May 21, 2012
AIDS wasting is the involuntary loss of more than 10% of body weight, plus more than 30 days of either diarrhea, or weakness and fever. Wasting is linked to disease progression and death. Losing just 5% of body weight can have the same negative effects. Although the incidence of wasting syndrome has decreased dramatically since 1996, wasting is still a problem for people with AIDS, even people whose HIV is controlled by medications.
Part of the weight lost during wasting is fat. More important is the loss of muscle mass. This is also called "lean body mass," or "body cell mass." Lean body mass can be measured by bioelectrical impedance analysis (BIA) or by a full body x-ray (DEXA) scan. These are simple, painless office procedures.
AIDS wasting and lipoatrophy can both cause some body shape changes. See Fact Sheet 553 for more information on lipodystrophy. Wasting is the loss of weight and muscle. Lipoatrophy can cause a loss of fat under the skin. Wasting is not the same as fat loss caused by lipodystrophy. However, wasting in women can start with a loss of fat.
Several factors contribute to AIDS wasting:
Hormone levels can affect the metabolism. HIV seems to change some hormone levels including testosterone and thyroid. Also, cytokines play a role in wasting. Cytokines are proteins that produce inflammation to help the body fight infections. People with HIV have very high levels of cytokines. This makes the body produce more fats and sugars, but less protein.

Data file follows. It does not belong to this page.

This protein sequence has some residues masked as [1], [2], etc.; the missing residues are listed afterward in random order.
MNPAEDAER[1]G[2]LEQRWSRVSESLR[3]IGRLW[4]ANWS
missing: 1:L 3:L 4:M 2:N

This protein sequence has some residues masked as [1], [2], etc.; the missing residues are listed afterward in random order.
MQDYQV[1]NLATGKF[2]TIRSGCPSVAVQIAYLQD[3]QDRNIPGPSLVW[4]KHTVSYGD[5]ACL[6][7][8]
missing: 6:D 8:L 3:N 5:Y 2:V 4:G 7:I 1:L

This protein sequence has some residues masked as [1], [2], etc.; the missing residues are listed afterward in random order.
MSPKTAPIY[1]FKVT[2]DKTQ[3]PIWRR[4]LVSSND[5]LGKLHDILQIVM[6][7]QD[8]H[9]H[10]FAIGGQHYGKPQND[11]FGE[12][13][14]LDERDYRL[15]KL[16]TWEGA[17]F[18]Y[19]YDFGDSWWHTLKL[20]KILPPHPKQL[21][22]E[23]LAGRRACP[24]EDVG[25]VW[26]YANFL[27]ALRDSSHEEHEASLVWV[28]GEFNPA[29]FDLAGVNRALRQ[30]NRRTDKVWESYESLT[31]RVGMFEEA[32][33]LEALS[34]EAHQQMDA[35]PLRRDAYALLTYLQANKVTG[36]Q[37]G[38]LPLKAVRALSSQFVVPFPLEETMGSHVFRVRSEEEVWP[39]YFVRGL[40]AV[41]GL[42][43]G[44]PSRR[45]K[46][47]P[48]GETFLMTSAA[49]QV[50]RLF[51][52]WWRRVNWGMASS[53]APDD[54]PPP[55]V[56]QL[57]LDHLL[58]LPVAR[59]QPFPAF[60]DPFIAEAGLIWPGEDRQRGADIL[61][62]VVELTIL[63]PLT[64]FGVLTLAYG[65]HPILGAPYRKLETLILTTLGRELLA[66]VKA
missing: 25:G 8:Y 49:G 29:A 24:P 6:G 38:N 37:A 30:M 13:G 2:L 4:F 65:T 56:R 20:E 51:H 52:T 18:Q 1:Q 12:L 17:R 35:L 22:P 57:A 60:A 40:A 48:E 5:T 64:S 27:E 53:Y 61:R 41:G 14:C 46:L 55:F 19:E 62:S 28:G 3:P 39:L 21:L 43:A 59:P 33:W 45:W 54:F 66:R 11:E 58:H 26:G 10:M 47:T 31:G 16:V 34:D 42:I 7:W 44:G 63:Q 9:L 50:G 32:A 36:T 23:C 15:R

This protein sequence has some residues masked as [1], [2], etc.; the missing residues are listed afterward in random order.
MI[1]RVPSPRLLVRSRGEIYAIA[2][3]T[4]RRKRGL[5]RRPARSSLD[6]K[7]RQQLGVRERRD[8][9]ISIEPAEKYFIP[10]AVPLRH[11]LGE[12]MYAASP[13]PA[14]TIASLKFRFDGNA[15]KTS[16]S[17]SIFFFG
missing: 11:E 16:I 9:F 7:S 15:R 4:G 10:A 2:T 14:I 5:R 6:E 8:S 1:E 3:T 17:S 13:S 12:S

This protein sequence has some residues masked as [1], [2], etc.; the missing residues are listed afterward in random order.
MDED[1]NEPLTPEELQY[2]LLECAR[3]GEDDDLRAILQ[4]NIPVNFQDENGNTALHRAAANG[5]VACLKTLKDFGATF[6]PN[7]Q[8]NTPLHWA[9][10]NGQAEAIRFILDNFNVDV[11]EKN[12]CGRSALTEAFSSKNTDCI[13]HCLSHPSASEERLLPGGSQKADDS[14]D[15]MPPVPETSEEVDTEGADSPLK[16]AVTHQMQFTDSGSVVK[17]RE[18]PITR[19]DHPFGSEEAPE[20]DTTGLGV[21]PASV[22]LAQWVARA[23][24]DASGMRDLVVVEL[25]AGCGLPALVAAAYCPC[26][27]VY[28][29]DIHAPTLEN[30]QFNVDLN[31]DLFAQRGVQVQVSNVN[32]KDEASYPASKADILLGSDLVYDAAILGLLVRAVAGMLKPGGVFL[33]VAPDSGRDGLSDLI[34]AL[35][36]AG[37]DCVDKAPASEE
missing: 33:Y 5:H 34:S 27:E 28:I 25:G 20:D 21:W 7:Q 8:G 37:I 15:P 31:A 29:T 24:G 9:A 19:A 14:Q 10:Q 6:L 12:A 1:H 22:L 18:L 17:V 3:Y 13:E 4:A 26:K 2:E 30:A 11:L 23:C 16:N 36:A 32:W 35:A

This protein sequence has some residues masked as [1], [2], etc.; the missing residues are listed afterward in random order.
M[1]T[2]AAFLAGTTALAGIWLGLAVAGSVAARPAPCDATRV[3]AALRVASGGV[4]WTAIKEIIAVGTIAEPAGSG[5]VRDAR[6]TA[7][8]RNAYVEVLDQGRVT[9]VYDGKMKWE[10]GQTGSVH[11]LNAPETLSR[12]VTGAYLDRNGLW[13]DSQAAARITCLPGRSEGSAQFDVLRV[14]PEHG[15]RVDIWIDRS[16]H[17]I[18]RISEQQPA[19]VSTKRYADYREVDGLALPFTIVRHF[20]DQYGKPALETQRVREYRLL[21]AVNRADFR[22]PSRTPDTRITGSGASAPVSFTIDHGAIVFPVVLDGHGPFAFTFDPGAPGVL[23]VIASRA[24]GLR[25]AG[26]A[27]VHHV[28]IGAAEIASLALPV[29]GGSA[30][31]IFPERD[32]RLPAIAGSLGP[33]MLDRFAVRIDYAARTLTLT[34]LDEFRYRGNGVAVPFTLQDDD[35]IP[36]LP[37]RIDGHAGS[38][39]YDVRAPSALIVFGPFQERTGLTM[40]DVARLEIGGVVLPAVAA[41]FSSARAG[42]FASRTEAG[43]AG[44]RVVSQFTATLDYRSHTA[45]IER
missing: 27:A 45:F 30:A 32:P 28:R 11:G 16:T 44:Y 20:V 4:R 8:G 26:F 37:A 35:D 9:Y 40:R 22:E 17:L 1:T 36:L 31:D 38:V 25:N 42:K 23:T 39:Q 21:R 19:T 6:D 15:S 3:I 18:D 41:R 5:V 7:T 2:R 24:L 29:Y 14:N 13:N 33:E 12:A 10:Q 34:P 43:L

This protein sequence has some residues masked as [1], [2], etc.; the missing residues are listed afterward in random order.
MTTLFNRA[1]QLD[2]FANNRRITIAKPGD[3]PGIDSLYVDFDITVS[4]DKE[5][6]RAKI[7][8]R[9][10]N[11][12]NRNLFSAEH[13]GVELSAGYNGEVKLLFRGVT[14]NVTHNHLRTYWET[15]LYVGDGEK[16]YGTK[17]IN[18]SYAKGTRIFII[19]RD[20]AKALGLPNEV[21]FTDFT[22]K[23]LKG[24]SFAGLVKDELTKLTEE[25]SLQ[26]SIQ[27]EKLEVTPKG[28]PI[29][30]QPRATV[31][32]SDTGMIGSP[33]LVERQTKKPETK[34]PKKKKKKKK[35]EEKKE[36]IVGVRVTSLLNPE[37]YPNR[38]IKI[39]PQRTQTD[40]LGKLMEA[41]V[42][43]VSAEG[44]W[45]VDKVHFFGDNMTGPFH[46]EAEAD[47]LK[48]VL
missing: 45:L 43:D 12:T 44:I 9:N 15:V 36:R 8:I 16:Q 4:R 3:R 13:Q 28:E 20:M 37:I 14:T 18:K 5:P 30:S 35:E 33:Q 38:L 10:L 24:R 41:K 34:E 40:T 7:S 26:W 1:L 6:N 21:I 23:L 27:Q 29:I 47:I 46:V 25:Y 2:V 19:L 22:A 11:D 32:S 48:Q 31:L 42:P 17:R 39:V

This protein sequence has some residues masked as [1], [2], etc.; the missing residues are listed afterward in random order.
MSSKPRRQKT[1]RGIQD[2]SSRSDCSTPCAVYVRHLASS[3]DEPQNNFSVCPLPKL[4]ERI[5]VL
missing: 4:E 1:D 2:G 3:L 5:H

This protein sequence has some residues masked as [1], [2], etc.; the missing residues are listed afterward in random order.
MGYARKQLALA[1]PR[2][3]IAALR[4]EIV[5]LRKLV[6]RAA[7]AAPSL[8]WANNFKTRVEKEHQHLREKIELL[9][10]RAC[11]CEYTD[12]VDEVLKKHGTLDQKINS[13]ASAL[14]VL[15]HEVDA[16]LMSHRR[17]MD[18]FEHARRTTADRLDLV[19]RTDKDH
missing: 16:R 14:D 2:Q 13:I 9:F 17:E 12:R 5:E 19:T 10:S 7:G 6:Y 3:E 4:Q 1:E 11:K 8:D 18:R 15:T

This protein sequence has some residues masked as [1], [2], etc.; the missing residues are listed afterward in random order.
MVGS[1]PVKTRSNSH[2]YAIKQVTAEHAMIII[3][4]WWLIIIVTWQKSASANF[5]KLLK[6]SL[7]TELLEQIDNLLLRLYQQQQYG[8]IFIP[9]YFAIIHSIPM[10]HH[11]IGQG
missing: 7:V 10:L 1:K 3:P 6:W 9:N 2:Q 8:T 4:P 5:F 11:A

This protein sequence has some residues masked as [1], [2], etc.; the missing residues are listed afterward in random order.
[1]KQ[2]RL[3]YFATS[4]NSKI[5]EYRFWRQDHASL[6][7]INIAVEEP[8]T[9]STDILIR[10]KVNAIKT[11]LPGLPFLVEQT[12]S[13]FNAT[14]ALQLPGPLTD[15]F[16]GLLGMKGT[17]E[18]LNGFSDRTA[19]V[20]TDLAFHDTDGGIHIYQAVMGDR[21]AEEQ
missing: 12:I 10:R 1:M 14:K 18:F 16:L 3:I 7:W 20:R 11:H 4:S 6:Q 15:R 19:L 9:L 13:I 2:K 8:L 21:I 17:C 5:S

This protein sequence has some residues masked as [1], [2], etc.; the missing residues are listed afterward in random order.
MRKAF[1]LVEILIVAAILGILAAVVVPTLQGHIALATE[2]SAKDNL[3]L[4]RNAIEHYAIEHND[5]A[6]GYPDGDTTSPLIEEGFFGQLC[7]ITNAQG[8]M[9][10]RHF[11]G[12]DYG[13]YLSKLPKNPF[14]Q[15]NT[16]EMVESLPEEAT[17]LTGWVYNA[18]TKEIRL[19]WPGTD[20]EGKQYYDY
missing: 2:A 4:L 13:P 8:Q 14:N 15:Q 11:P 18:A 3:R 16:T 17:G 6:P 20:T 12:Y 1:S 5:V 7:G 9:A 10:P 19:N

Unfortunately, these factors can work together to create a "downward spiral." For example, infections may increase the body's energy requirements. At the same time, they can interfere with nutrient absorption and cause fatigue. This can reduce appetite and make people less able to shop for or cook their meals. They eat less, which accelerates the process.
There is no standard treatment for AIDS wasting. However, successful antiretroviral treatment usually leads to healthy weight gain. Treatments for wasting deal with each of the causes mentioned above.
Decreasing viral load to undetectable levels usually leads to increased weight (average 10-25% increase in a year).
Testosterone and anabolic (muscle building) agents like oxandrolone or nandrolone might also help treat wasting. They have been studied in HIV by themselves and in combination with exercise.
Progressive resistance training (PRT) is a form of exercise using weights and machines. A recent study found that PRT gave similar results to oxandrolone (an anabolic steroid) in increasing lean body mass. PRT was also more effective than oxandrolone in increasing physical functioning. It is also less expensive. Exercise can also improve mood and cholesterol, and can strengthen bone. See Fact Sheet 802 for more information on exercise and HIV.
AIDS wasting is not well understood. However, it is clear that people with HIV disease need to avoid the loss of lean body mass. Various treatments for wasting are being studied.
Be sure to monitor your weight. Maintain your intake of nutritious foods even if your appetite is low. Get treatment right away for serious diarrhea or any infection of your digestive system. These might cause problems with the absorption of nutrients.
This article was provided by AIDS InfoNet. Visit AIDS InfoNet's website to find out more about their activities and publications.